Once Google Processes The Content on a Page URLs Become Less Significant
The words contained in URLs are used as a small factor by Google when ranking a page, but once they are able to process and understand the content on the page the URL doesn’t play as significant a role. This is regardless of the page type, whether it is an AMP page or a traditional web page.
Use 301 Redirects to Inform Google of Your Preferred URL Structure
If you have a mixture of www. and non www. URLs on a site, the best way to inform Google of your preferred URL structure is to add 301 redirects with a consistent preferred domain choice.
Google Will Usually Drop Session IDs from URLs
Instead of choosing a representative URL for a set of URLs with session IDs, Google will usually drop the session ID from the URLs completely if it recognises that they don’t return any unique content.
Removing a Folder Containing Multiple URLs in the URL Removal Tool Considered as a Single Request
Removing a folder containing multiple pages using the URL removal tool will be considered as a single removal request by Google. As there is a limit to the number of requests you can make with the removal tool, John recommends narrowing down to a specific folder or URL structure, as it will save you from having to individually request removals.
Performing URL Rewriting is the Best Way to Change the URL Structure of a Site
If you are changing the URL structure of a website, John recommends keeping the old URLs and rewriting the URLs on the server-side, if possible. This is because, from Google’s point of view, there is very little change and it’s easier to understand the content than having to reprocess all of the new URLs. If you are not able to keep the old URLs, ensure you 301 redirect from the old ones to the new ones. A redirect is a much stronger signal that you are moving content to new URLs than canonicalising them.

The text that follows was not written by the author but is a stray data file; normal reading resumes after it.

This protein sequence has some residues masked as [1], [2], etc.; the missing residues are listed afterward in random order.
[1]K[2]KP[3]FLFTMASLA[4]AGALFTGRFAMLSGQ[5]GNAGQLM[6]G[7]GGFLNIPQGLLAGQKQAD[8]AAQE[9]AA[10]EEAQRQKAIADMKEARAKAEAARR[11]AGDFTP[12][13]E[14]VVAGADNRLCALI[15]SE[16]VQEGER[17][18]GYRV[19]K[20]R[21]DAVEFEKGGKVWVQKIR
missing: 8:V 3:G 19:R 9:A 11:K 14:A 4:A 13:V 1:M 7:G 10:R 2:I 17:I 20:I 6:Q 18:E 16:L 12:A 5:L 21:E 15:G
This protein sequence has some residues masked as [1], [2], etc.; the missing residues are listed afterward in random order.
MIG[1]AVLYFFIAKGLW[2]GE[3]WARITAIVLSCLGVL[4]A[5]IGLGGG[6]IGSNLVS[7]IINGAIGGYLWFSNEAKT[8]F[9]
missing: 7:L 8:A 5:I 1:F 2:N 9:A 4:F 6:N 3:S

Google Treats Escaped & Unescaped Versions of URLs & Links as Equivalent
Escaped versions of URLs and links are treated exactly the same as the unescaped versions by Google.
Google Can Treat Hash URLs as Separate URLs if They Lead to Unique Content
Google usually ignores anything after the hash, but the exceptions to this are hashbang URLs and hash URLs that lead to unique content that isn’t available on the non-hash version of the URL. John recommends that you should avoid relying on this, however.
Keep URLs Under 1,000 Characters in Length
John recommends making sure that URLs are under 1,000 characters in length so that they can be crawled and indexed.
Google Will Read the URL String Contained After the Query Parameter
If you are using a ? query parameter, Google will read the remaining URL string and it is not something which blocks crawling or indexing. However, they will drop anything following a # parameter.